November 11, 2006

Review: Bill Cosby at the Landmark Theatre

I just got back from seeing Bill freakin' Cosby in downtown Syracuse. Good times. Allow me to recount the night's events so the post about retards who shit on toilet seats isn't at the top of the blog all weekend.

I headed down to the student center around 6:45 to catch one of the buses the school provided, and I was lucky enough to get a seat rather than standing in the aisle like a bunch of people who got on later. I was by myself, as usual, but I spotted my roommate from freshman year sitting a few seats down and said hi to him, so...hooray for taking the initiative, I guess. The fact that I consider something that small an accomplishment says a lot about my life up to this point.


The bus ride was rather uneventful, as those tend to be. After about 10 minutes (it was only about a two mile trip, but traffic was heavy), we arrived at the Landmark Theatre.

This place is nice. I wish I had pictures, but I didn't think to bring my phone because...well, nobody ever calls me. Just check out their website and you'll get the idea.

My seat was in the balcony, so I went up what had to be no less than six flights of stairs from the lobby, did the whole "hand the ticket to the usher" thing, and was directed to my seat, which was actually pretty close to the front and only one seat away from the aisle. Convenient. Thanks to the aforementioned website, I do have a picture of the exact seat I was in, which I have helpfully pointed out here:


Ah, good ol' J-22. It didn't have enough legroom (my knees were sore by the end of the show), but it served its purpose well.

After sitting there for a good 25 minutes, at least 10 of which included the girl to my right talking on her cell phone, I went exploring and found out that I had actually climbed about twice as many stairs as I needed to in order to get to my seat (I had gone all the way to the back row, and as you can see, that's not where I was sitting). I'm not sure how I missed that. I also checked out the bathroom and got trapped in one of the stalls for a few seconds because there wasn't enough room to open the door. Why is everything in that place so damn small?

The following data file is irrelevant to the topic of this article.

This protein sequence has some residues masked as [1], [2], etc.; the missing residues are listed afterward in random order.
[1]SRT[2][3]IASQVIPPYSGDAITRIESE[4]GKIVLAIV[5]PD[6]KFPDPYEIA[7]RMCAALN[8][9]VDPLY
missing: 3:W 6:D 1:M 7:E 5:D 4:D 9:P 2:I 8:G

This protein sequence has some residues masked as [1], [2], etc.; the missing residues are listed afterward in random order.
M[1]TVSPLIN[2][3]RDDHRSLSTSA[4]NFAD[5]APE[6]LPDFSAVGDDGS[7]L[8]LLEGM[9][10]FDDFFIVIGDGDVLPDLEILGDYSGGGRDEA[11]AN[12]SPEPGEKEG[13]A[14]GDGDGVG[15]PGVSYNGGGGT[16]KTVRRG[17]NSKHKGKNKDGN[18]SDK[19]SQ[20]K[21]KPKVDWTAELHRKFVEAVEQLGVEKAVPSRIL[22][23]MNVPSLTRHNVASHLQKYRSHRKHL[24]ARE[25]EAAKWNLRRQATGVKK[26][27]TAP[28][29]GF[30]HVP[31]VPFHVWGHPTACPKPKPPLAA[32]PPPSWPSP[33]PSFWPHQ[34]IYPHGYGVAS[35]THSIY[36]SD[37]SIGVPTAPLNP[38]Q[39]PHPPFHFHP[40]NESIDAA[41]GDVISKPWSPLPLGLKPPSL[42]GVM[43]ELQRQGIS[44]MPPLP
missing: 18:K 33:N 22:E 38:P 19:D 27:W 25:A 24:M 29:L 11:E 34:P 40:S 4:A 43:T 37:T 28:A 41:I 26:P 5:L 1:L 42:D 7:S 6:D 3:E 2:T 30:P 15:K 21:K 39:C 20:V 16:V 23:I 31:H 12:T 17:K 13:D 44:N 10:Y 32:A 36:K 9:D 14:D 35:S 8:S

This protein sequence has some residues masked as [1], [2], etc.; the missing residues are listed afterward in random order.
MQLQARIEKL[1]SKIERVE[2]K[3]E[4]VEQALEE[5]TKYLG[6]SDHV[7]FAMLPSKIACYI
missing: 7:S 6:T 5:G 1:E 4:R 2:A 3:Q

And now, the part of this post that actually reviews something. Woohoo!

The show started with a couple people from student organizations tooting their own horns about how much they've done for the university, followed by a somewhat bizarre song and dance performance from members of Omega Psi Phi. If you've seen the movie "Drumline," think of the part where the dudes at the party are dancing, but add R&B style lyrics about how great the fraternity is. In any other setting, this might have been entertaining, but I paid $10 to see Bill Cosby tell jokes, not watch frattards dance.

After this, the lights went down for a few minutes while the stage was set up, then more people came to the podium and delivered smarmy "look how much we do for you ungrateful fucks" remarks before finally introducing Bill Cosby and bringing him out.

The Cosby performance was interesting. He started out by sitting down in a chair at the center of the stage and kicking his shoes off, then saying something about being old. He actually sat for most of the night, making it a little less "stand-up" than usual, but considering who we're talking about here, it somehow seemed more appropriate.

The routine was structured around a single story of his daughter applying for college, going there and getting mediocre grades, then graduating. This story took a full two hours to tell.

Doesn't sound very funny or interesting, does it?

However, the genius of this is that he used certain moments in the story to go off on massive tangents about a huge variety of subjects. In fact, he took so long on some stories that he occasionally forgot what he had been talking about, although that may have been just a part of his act.